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  • Designing Flies That Move Part 3: The Usual Suspects
  • Post author
    John Satkowski
  • fly fishingfly tyingstreamer fishing

Designing Flies That Move Part 3: The Usual Suspects

This is Part 3 of a 4-part blog series on articulated fly design. Read Part 1 here and read Part 2 here.

There Are a Few Categories of Flies You Should Have in Your Fly Box at All Times.

If you're going to lace up your wading boots and go fly fishing (especially in cold weather) you should have these types of flies in your fly box: a sculpin imitation, a baitfish pattern, a wide-bodied fly, and a wild-card pattern. The four flies in this part cover these categories.

Herbert Hoover once wrote, “Fishing is much more than fish. It is the great occasion when we may return to the fine simplicity of our forefathers.” The thing to take away from that quote is our forefathers did not have Articulated Shanks, Chocklett's Body Tubing, or Sculpin Helmets to tie with. So many great materials are available now to tie virtually any kind of fly pattern you can imagine.

When tying these flies, I chose materials that move and breathe well in the water (if you've never tied with black bear, it is a wonderful material and moves great in the water). Examine the water you'll be fishing for the native baitfish and tie these patterns in according colors.

The Mouth Breather

Back Hook

  • Hook: Gamakatsu B10S size 6
  • Thread: 6/0 Unithread (tan)
  • Tail: Gold holographic flashabou trimmed to a taper, tan marabou spike on top, yellow marabou spike on bottom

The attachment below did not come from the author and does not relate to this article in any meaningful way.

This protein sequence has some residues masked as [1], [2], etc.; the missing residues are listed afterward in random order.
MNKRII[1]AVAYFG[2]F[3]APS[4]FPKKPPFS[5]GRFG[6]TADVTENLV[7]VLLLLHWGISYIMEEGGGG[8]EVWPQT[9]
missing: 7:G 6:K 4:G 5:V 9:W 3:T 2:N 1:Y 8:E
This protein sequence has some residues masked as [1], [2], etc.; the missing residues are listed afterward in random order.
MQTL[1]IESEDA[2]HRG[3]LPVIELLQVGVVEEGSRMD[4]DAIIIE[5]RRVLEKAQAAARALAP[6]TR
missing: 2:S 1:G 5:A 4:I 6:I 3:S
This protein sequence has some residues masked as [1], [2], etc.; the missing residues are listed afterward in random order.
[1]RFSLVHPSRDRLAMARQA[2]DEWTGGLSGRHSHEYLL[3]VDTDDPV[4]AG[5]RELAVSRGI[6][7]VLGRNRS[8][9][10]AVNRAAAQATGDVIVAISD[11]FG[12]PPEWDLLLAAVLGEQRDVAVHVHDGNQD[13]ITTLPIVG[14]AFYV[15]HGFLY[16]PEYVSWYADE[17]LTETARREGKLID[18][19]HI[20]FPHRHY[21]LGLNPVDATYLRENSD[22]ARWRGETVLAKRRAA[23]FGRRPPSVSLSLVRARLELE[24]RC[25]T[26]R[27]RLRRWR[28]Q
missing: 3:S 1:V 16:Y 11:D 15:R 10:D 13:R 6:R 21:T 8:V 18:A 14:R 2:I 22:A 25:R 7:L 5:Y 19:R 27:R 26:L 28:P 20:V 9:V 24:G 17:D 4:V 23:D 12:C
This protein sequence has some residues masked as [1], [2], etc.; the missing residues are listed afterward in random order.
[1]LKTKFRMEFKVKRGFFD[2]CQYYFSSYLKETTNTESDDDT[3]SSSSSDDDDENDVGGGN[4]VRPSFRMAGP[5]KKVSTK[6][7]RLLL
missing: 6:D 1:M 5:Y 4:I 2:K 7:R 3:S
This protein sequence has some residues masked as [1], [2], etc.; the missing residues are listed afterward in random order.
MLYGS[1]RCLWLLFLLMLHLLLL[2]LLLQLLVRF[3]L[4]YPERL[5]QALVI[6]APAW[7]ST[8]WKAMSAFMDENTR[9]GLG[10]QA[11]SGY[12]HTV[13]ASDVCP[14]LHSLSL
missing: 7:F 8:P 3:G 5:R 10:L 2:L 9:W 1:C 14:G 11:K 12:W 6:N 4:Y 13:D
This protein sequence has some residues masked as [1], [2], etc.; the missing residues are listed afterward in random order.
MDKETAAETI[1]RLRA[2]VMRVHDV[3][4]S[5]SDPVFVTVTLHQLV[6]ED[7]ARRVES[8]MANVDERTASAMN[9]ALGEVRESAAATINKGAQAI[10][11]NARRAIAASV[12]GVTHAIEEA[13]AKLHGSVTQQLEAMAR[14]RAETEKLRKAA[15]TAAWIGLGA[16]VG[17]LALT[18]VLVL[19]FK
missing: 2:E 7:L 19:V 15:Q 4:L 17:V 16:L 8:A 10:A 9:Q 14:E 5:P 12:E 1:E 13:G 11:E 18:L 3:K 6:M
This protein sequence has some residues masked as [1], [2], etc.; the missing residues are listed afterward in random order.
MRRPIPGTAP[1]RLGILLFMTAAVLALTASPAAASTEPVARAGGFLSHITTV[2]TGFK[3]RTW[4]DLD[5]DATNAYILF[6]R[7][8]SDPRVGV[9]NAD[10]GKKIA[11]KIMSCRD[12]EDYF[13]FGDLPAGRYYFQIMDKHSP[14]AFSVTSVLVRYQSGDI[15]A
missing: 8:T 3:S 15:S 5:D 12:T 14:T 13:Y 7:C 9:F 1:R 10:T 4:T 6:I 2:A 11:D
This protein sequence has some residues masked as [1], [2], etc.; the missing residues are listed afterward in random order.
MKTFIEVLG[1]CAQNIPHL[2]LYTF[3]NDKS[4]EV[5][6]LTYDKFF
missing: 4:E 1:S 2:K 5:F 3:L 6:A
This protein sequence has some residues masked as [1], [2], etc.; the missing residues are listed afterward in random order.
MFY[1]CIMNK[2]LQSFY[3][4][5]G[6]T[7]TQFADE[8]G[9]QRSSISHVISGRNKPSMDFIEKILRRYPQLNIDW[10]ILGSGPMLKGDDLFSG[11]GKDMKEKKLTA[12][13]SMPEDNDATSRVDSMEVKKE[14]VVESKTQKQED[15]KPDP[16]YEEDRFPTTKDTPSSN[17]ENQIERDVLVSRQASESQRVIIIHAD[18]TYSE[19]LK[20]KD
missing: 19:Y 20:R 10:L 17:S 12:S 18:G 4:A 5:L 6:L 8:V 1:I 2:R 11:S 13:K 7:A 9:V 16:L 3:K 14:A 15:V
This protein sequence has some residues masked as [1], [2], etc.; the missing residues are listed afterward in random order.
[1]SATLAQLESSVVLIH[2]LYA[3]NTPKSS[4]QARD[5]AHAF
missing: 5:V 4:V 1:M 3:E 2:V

• Body: Gold ice dub in a dubbing loop and brushed out
  • Collar: Tan marabou on top, yellow marabou on bottom
  • Legs: Gold flake silicon rubber leg strips

Middle Hook

  • Hook: Gamakatsu B10S size 6
  • Thread: 6/0 Unithread (tan)
  • Tail: Gold holographic flashabou, tan marabou spike on top, yellow marabou spike on bottom
  • Body: Gold ice dub in a dubbing loop and brushed out
  • Collar: Tan marabou on top, yellow marabou on bottom
  • Legs: Gold flake silicon rubber leg strips

Front Hook

  • Hook: Gamakatsu B10S size 6
  • Thread: 6/0 Unithread (tan)
  • Tail: Gold holographic flashabou, tan marabou spike on top, yellow marabou spike on bottom
  • Body: Gold ice dub in a dubbing loop and brushed out
  • Collar: Tan marabou on top, yellow marabou on bottom
  • Legs: gold flake silicon rubber leg strips
  • Head: Tan craft fur spun in a dubbing loop, colored with orange, brown, and black permanent markers

The Mouth Breather is tied to imitate a wider-bodied prey item such as a shad or bluegill. The double articulation really brings this fly alive in the water. The heavy lead eye of the Intimidator has an up and down movement in the water column creating a nice swimming motion for a generic baitfish imitation.

The Mouth Breather came out of my frustration with my normal articulated flies being just a little too big for certain situations. I wanted to tie a smaller articulated fly with a lot of movement that would be noticed from a distance.

Small Water Fly Fishing: Streamer Design and Tactics

The Mouth Breather came into play when I arrived to fish a river right after a heavy thunderstorm. In the summer months, heavy rainfall can turn the water into chocolate milk. When I arrived, the transition was already in progress. The water was fairly low and the bass were already not taking the bigger stuff the day before. Taking into account the dirty water and challenging conditions, it was not looking to be a good for fishing. I tied on the Mouth Breather, cast it, and after three strips of the fly line an axe-handle pike came up and absolutely crushed the fly. The fly’s colors, movement, and flash were enough to get the fish’s attention through the murky water. I ended up catching some decent smallmouth that day in addition to some pike.

When you are tying the Mouth Breather, you can experiment with different head materials to compensate for different situations on the water. 

The Intimidator